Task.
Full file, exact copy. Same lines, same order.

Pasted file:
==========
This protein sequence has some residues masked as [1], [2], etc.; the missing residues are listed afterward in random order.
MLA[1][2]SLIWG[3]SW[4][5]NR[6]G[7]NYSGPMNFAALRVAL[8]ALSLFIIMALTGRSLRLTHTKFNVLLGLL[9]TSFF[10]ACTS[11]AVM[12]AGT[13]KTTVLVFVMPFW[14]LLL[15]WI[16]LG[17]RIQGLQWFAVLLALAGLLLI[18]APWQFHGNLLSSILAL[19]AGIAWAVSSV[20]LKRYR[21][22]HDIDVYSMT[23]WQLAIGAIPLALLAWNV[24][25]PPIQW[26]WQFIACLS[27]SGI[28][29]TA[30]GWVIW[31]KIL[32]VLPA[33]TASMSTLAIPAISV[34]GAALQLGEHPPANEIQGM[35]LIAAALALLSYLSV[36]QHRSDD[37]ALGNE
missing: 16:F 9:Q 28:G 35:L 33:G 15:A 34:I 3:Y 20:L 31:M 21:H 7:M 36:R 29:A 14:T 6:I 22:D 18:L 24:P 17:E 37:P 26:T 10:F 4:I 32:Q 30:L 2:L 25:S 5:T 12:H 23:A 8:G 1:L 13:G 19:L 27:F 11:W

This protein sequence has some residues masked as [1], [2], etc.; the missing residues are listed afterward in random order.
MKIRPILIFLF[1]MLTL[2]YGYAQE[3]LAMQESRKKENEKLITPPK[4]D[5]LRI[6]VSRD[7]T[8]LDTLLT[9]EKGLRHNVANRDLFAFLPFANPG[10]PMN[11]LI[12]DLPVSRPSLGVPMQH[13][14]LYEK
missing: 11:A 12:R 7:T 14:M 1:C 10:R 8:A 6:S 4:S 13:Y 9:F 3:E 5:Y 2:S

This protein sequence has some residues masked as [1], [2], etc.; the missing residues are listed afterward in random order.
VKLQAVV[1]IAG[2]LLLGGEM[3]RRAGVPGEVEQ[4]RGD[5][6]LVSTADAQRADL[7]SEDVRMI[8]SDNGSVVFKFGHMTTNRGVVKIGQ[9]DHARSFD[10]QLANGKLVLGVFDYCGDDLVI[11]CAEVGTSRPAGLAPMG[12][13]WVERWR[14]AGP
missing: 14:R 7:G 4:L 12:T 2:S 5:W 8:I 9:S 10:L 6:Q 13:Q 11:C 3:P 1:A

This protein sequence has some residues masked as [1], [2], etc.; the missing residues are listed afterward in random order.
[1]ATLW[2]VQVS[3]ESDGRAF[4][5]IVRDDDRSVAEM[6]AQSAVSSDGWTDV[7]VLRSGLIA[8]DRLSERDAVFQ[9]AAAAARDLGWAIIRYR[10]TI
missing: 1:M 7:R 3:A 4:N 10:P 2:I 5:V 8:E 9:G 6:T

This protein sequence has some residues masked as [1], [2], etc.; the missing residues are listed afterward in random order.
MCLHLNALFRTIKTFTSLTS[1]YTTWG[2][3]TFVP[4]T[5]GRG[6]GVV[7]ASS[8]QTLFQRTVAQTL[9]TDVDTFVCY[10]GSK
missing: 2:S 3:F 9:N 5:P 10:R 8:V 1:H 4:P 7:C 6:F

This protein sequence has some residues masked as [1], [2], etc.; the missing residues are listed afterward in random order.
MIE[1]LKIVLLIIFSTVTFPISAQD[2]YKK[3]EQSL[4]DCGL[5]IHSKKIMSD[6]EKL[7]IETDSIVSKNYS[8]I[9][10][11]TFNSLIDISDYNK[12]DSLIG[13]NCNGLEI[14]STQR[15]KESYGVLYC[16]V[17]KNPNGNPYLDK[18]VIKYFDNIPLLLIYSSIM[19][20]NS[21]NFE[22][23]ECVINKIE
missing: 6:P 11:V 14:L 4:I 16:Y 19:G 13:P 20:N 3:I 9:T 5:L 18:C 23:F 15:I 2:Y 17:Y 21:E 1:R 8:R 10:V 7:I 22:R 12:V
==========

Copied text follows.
This protein sequence has some residues masked as [1], [2], etc.; the missing residues are listed afterward in random order.
MLA[1][2]SLIWG[3]SW[4][5]NR[6]G[7]NYSGPMNFAALRVAL[8]ALSLFIIMALTGRSLRLTHTKFNVLLGLL[9]TSFF[10]ACTS[11]AVM[12]AGT[13]KTTVLVFVMPFW[14]LLL[15]WI[16]LG[17]RIQGLQWFAVLLALAGLLLI[18]APWQFHGNLLSSILAL[19]AGIAWAVSSV[20]LKRYR[21][22]HDIDVYSMT[23]WQLAIGAIPLALLAWNV[24][25]PPIQW[26]WQFIACLS[27]SGI[28][29]TA[30]GWVIW[31]KIL[32]VLPA[33]TASMSTLAIPAISV[34]GAALQLGEHPPANEIQGM[35]LIAAALALLSYLSV[36]QHRSDD[37]ALGNE
missing: 16:F 9:Q 28:G 35:L 33:G 15:A 34:I 3:Y 20:L 31:M 21:H 7:M 36:R 29:A 14:T 6:I 22:D 18:L 24:P 17:E 37:P 26:T 10:F 4:I 32:Q 30:L 2:L 25:S 5:T 12:H 23:A 8:G 1:L 13:G 19:L 27:F 11:W

This protein sequence has some residues masked as [1], [2], etc.; the missing residues are listed afterward in random order.
MKIRPILIFLF[1]MLTL[2]YGYAQE[3]LAMQESRKKENEKLITPPK[4]D[5]LRI[6]VSRD[7]T[8]LDTLLT[9]EKGLRHNVANRDLFAFLPFANPG[10]PMN[11]LI[12]DLPVSRPSLGVPMQH[13][14]LYEK
missing: 11:A 12:R 7:T 14:M 1:C 10:R 8:A 6:S 4:S 13:Y 9:F 3:E 5:Y 2:S

This protein sequence has some residues masked as [1], [2], etc.; the missing residues are listed afterward in random order.
VKLQAVV[1]IAG[2]LLLGGEM[3]RRAGVPGEVEQ[4]RGD[5][6]LVSTADAQRADL[7]SEDVRMI[8]SDNGSVVFKFGHMTTNRGVVKIGQ[9]DHARSFD[10]QLANGKLVLGVFDYCGDDLVI[11]CAEVGTSRPAGLAPMG[12][13]WVERWR[14]AGP
missing: 14:R 7:G 4:L 12:T 2:S 5:W 8:I 9:S 10:L 6:Q 13:Q 11:C 3:P 1:A

This protein sequence has some residues masked as [1], [2], etc.; the missing residues are listed afterward in random order.
[1]ATLW[2]VQVS[3]ESDGRAF[4][5]IVRDDDRSVAEM[6]AQSAVSSDGWTDV[7]VLRSGLIA[8]DRLSERDAVFQ[9]AAAAARDLGWAIIRYR[10]TI
missing: 1:M 7:R 3:A 4:N 10:P 2:I 5:V 8:E 9:G 6:T

This protein sequence has some residues masked as [1], [2], etc.; the missing residues are listed afterward in random order.
MCLHLNALFRTIKTFTSLTS[1]YTTWG[2][3]TFVP[4]T[5]GRG[6]GVV[7]ASS[8]QTLFQRTVAQTL[9]TDVDTFVCY[10]GSK
missing: 2:S 3:F 9:N 5:P 10:R 8:V 1:H 4:P 7:C 6:F

This protein sequence has some residues masked as [1], [2], etc.; the missing residues are listed afterward in random order.
MIE[1]LKIVLLIIFSTVTFPISAQD[2]YKK[3]EQSL[4]DCGL[5]IHSKKIMSD[6]EKL[7]IETDSIVSKNYS[8]I[9][10][11]TFNSLIDISDYNK[12]DSLIG[13]NCNGLEI[14]STQR[15]KESYGVLYC[16]V[17]KNPNGNPYLDK[18]VIKYFDNIPLLLIYSSIM[19][20]NS[21]NFE[22][23]ECVINKIE
missing: 6:P 11:V 14:L 4:I 16:Y 19:G 13:P 20:N 3:I 9:T 5:L 18:C 23:F 15:I 2:Y 17:Y 21:E 1:R 8:R 10:V 7:I 22:R 12:V